Twitter share

Thursday, November 09, 2006

Nazi Picasso Withdrawn at last Minute From New York Auction

By Michelle Nichols

NEW YORK (Reuters) - British composer Andrew Lloyd Webber's Art Foundation has withdrawn a Picasso painting worth up to $60 million (32 million pounds) from a planned Christie's auction later on Wednesday amid claims by a German man that he owns the piece.

The Lloyd Webber foundation and Christie's said ownership claims by Julius Schoeps meant a "cloud of doubt has been recklessly placed" on the ownership of the painting from Picasso's Blue Period, "Portrait of Angel Fernandez de Soto".

Schoeps is suing the Lloyd Webber foundation, saying in a federal complaint that he was an heir of wealthy Jewish banker Paul von Mendelssohn-Bartholdy from Berlin and that the banker lost the painting in Nazi Germany in a "forced sale."

Schoeps claims Mendelssohn-Bartholdy "never sold any works from his private collection until after the Nazis came to power." Then he began selling his works into a depressed market because many Jewish collectors were selling their art.

A U.S. judge on Monday briefly halted the planned auction, but gave the go ahead for the sale on Tuesday and dismissed Schoeps' case, saying the case lacked federal jurisdiction.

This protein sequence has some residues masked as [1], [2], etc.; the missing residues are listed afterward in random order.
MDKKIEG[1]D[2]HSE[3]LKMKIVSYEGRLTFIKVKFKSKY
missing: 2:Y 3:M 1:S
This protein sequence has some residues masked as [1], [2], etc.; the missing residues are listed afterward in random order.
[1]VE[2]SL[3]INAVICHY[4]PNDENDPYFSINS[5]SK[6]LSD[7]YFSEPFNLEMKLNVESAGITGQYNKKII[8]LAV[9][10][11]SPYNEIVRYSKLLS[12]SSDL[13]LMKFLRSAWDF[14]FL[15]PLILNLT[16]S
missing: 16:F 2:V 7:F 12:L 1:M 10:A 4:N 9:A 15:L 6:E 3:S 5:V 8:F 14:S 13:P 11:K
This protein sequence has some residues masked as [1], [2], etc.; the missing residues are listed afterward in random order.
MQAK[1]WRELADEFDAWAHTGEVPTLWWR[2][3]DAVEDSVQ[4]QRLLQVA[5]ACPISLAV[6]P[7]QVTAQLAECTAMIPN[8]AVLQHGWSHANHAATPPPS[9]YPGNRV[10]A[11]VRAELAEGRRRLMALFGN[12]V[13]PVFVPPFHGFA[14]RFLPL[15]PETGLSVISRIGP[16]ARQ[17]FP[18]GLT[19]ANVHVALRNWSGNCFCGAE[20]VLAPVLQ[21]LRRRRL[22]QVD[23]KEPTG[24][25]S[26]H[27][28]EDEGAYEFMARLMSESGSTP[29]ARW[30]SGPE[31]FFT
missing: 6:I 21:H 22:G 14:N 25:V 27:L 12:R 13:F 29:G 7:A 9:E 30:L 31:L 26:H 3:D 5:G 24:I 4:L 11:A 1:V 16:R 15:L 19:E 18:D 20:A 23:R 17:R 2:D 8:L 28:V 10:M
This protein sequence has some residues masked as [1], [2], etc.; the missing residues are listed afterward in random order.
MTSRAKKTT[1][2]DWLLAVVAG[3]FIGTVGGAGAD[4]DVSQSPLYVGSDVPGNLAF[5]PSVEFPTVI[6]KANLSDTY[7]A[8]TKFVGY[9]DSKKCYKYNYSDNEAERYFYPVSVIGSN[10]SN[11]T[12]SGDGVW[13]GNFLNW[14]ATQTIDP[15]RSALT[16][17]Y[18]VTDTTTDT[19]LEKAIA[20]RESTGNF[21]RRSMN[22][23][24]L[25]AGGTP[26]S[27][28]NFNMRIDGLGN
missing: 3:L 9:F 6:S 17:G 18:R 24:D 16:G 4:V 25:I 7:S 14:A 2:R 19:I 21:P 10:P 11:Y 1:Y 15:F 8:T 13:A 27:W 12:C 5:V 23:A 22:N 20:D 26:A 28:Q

But late Wednesday, lawyers for Schoeps filed a civil complaint in Manhattan Supreme Court seeking damages of $60 million from the foundation and the return of the painting.

The foundation said best evidence suggests the painting was sold after Mendelssohn-Bartholdy's death in 1935 by his second wife, who was not Jewish.

"The joint decision (to withdraw the painting) was the result of 11th-hour claims -- claims that Christie's and the Foundation believe to have no merit -- about title to the picture," the foundation and Christie's said in a statement.

The 1903 painting, also known as "The Absinthe Drinker," was valued by Christie's at between $40 million and $60 million. Proceeds from the sale were to go to charity.

Christie's and the foundation have questioned why the suit was filed now considering that the sale of the painting to the foundation in 1995 for $29 million was widely publicised.

"The Foundation reserves the right to seek damages for the harm caused to the portrait and the charity, which rightfully owns it, by the unfounded and spurious claims brought by Julius Schoeps and his attorneys," the foundation said on Wednesday.

(Additional reporting by Jeanne King)

No comments: